It’s totally unfair to compare my new iPhone with a 2 year old Galaxy Nexus, but I’m going to do it anyways. Maybe Android’s come a long way since my Nexus, but I’m not interested in shelling out $500 to see if in fact this is the case — not after feeling like I’ve been burned twice with my last two Android phones.
I’ve only been using my new iPhone for a few days, but here are my initial observations.
1. The iPhone battery is wayyy better than my old phone. Last night I went to bed with my iPhone fully charged, but unplugged. This morning it had 98% of it’s battery life still. That was amazing to me. My Nexus would have been dead. It’s so nice having a phone that actually has a battery life.
2. The internet reception is better on this phone than my Nexus. For the last two years I’ve thought that Verizon just had really crappy internet service in the Ferry Building here in San Francisco. It turns out it was my phone! All the places in the Ferry Building where I couldn’t get Verizon LTE service on my Android, now work perfectly with Verizon LTE on my iPhone. I was so frustrated all the time when my LTE connection wouldn’t work on my old phone. I was constantly blaming Verizon when the real culprit was MY PHONE! Verizon LTE works GREAT. I just needed the right phone.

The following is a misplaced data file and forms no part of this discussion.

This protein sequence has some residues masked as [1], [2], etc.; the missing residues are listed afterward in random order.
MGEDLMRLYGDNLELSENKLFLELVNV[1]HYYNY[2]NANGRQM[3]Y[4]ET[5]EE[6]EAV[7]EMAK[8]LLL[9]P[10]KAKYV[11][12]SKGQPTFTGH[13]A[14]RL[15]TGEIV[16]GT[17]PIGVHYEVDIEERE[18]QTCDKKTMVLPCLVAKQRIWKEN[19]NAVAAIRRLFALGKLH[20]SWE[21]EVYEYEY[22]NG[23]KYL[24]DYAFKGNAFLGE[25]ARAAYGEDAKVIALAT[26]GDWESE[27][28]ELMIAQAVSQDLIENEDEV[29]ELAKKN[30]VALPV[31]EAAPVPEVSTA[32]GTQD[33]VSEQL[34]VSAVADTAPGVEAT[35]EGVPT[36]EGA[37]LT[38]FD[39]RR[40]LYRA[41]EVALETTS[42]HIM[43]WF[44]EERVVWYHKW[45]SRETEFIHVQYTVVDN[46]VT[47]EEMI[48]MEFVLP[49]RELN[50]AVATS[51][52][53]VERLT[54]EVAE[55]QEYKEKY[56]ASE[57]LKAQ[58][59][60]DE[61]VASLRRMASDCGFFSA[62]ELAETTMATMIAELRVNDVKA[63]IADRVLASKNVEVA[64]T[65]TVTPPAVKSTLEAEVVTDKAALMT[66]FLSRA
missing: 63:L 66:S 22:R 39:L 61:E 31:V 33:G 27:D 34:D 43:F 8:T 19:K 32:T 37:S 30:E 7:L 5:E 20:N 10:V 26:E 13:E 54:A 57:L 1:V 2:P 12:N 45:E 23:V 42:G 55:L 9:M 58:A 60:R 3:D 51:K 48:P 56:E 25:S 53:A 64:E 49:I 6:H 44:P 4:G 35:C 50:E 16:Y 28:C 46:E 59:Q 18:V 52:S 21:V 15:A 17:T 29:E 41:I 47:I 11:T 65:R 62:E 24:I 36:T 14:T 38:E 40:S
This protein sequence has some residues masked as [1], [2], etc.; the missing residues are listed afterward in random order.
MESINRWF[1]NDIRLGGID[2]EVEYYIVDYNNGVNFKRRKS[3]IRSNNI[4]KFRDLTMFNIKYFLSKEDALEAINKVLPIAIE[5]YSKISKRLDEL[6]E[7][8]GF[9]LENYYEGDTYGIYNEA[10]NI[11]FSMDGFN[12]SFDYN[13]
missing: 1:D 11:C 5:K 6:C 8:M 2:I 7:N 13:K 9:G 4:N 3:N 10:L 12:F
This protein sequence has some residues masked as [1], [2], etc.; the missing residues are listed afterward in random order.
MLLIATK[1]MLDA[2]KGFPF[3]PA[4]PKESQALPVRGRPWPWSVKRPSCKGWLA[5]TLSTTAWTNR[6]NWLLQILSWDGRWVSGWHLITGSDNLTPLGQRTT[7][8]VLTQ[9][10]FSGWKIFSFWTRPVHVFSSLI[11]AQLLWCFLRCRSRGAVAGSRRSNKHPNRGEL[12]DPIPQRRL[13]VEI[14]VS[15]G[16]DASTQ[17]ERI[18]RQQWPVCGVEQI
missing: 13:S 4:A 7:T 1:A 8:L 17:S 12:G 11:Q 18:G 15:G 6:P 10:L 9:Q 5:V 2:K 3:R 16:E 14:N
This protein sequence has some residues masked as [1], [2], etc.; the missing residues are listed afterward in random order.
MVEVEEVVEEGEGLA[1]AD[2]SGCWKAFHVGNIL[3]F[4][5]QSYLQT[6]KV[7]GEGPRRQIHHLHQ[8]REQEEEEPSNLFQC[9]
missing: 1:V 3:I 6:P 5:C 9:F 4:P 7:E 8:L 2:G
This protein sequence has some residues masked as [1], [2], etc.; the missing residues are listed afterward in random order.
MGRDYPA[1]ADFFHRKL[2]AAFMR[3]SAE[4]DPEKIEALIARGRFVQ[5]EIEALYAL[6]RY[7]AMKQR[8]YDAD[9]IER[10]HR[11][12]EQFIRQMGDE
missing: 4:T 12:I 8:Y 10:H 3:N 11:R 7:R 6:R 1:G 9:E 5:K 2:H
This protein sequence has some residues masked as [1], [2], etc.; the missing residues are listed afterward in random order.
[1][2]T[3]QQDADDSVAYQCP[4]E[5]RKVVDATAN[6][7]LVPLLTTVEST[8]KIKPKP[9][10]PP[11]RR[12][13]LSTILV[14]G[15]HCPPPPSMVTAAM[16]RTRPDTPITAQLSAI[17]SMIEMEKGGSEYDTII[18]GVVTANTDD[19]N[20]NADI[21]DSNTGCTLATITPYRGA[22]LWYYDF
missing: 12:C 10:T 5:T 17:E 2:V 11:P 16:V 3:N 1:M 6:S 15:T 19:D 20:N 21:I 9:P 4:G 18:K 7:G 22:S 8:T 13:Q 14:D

3. I didn’t care about the fingerprint technology on the new iPhone. I never locked my Nexus and didn’t think I’d lock this one — I’m one of those optimists who never thinks they will lose their phone. It turns out that the fingerprint tech is so easy that I do now lock my iPhone. I totally get that the NSA likely now has my fingerprint, but I don’t care about stuff like that.
4. It’s nice to be able to hear my music again. One of the things that I disliked about my old Nexus was the music volume. It was too low at max volume. Sometimes when you are on a train or something you want the music louder. The iPhone music can go louder and that’s nice.
5. It’s nice having my iPhone sync with my iTunes. I transferred about 7,000 of my favorite songs on it. I tried downloading doubleTwist to somehow port my iTunes to my old Nexus, but I could never get it working. I think my music library was too large for doubleTwist or something. Letting iTunes manage my music flawlessly with my iPhone is great.
6. My new iPhone just feels better. I don’t know how to describe it. It feels more responsive, more accurate, faster. It feels smoother. The Flickr and Google+ apps flow easier on it.
7. The first shocker for me was how much smaller the phone and the screen felt to me. I got over this quickly and barely notice at this point.
8. I don’t really feel like I’m missing the best Google stuff from my Nexus. I can get Google Maps on my iPhone. I can get Gmail on my iPhone. I can get Google Chrome on my iPhone. All of the best things that sort of set Google apart initially for me as an incentive to go Android feel like they are now on iPhone.